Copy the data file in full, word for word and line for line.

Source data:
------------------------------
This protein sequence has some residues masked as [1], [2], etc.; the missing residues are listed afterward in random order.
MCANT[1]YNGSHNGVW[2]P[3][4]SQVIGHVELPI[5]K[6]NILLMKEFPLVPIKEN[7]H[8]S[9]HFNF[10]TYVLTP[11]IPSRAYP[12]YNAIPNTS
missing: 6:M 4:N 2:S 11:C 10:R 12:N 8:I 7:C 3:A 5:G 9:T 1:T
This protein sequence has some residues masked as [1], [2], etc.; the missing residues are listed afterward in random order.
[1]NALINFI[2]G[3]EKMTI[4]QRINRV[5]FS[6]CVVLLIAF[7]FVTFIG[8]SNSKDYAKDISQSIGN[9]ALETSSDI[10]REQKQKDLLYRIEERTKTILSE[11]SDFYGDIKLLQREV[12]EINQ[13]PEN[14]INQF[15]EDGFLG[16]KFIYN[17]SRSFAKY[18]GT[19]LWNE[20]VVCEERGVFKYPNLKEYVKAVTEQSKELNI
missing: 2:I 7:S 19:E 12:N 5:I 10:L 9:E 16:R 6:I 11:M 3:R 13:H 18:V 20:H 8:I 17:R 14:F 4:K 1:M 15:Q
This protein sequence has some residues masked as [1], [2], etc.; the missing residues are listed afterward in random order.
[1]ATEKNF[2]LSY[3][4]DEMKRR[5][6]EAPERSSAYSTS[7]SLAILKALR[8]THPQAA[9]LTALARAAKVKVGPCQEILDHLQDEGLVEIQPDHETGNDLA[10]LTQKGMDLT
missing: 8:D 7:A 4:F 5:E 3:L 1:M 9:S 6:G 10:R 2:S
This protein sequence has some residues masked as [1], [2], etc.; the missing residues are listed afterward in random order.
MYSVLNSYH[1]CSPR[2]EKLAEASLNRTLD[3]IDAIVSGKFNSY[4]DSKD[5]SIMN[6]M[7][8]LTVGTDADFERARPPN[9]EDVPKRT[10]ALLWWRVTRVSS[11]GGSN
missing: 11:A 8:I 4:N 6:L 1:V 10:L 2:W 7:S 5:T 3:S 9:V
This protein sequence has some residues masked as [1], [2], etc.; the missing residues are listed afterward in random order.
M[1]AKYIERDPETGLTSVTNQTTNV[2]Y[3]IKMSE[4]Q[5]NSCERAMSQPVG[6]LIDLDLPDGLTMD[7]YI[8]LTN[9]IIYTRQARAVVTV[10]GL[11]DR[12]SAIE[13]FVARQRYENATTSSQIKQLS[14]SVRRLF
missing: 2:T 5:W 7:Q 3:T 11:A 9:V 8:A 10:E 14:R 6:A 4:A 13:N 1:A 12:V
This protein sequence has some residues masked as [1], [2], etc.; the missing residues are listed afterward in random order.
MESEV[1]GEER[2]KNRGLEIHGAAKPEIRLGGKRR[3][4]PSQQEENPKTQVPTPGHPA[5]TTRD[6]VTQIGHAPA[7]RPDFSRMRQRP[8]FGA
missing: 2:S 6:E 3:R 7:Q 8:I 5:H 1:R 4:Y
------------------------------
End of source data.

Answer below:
This protein sequence has some residues masked as [1], [2], etc.; the missing residues are listed afterward in random order.
MCANT[1]YNGSHNGVW[2]P[3][4]SQVIGHVELPI[5]K[6]NILLMKEFPLVPIKEN[7]H[8]S[9]HFNF[10]TYVLTP[11]IPSRAYP[12]YNAIPNTS
missing: 6:M 4:N 2:S 11:C 10:R 12:N 8:I 7:C 3:A 5:G 9:T 1:T
This protein sequence has some residues masked as [1], [2], etc.; the missing residues are listed afterward in random order.
[1]NALINFI[2]G[3]EKMTI[4]QRINRV[5]FS[6]CVVLLIAF[7]FVTFIG[8]SNSKDYAKDISQSIGN[9]ALETSSDI[10]REQKQKDLLYRIEERTKTILSE[11]SDFYGDIKLLQREV[12]EINQ[13]PEN[14]INQF[15]EDGFLG[16]KFIYN[17]SRSFAKY[18]GT[19]LWNE[20]VVCEERGVFKYPNLKEYVKAVTEQSKELNI
missing: 2:I 7:S 19:E 12:N 5:I 10:L 9:E 16:R 6:I 11:M 3:R 13:H 18:V 20:H 8:I 17:R 14:F 4:K 1:M 15:Q
This protein sequence has some residues masked as [1], [2], etc.; the missing residues are listed afterward in random order.
[1]ATEKNF[2]LSY[3][4]DEMKRR[5][6]EAPERSSAYSTS[7]SLAILKALR[8]THPQAA[9]LTALARAAKVKVGPCQEILDHLQDEGLVEIQPDHETGNDLA[10]LTQKGMDLT
missing: 8:D 7:A 4:F 5:E 3:L 1:M 9:S 6:G 10:R 2:S
This protein sequence has some residues masked as [1], [2], etc.; the missing residues are listed afterward in random order.
MYSVLNSYH[1]CSPR[2]EKLAEASLNRTLD[3]IDAIVSGKFNSY[4]DSKD[5]SIMN[6]M[7][8]LTVGTDADFERARPPN[9]EDVPKRT[10]ALLWWRVTRVSS[11]GGSN
missing: 11:A 8:I 4:N 6:L 1:V 10:L 2:W 7:S 5:T 3:S 9:V
This protein sequence has some residues masked as [1], [2], etc.; the missing residues are listed afterward in random order.
M[1]AKYIERDPETGLTSVTNQTTNV[2]Y[3]IKMSE[4]Q[5]NSCERAMSQPVG[6]LIDLDLPDGLTMD[7]YI[8]LTN[9]IIYTRQARAVVTV[10]GL[11]DR[12]SAIE[13]FVARQRYENATTSSQIKQLS[14]SVRRLF
missing: 2:T 5:W 7:Q 3:T 11:A 9:V 8:A 10:E 14:R 6:A 4:A 13:N 1:A 12:V
This protein sequence has some residues masked as [1], [2], etc.; the missing residues are listed afterward in random order.
MESEV[1]GEER[2]KNRGLEIHGAAKPEIRLGGKRR[3][4]PSQQEENPKTQVPTPGHPA[5]TTRD[6]VTQIGHAPA[7]RPDFSRMRQRP[8]FGA
missing: 2:S 6:E 3:R 7:Q 8:I 5:H 1:R 4:Y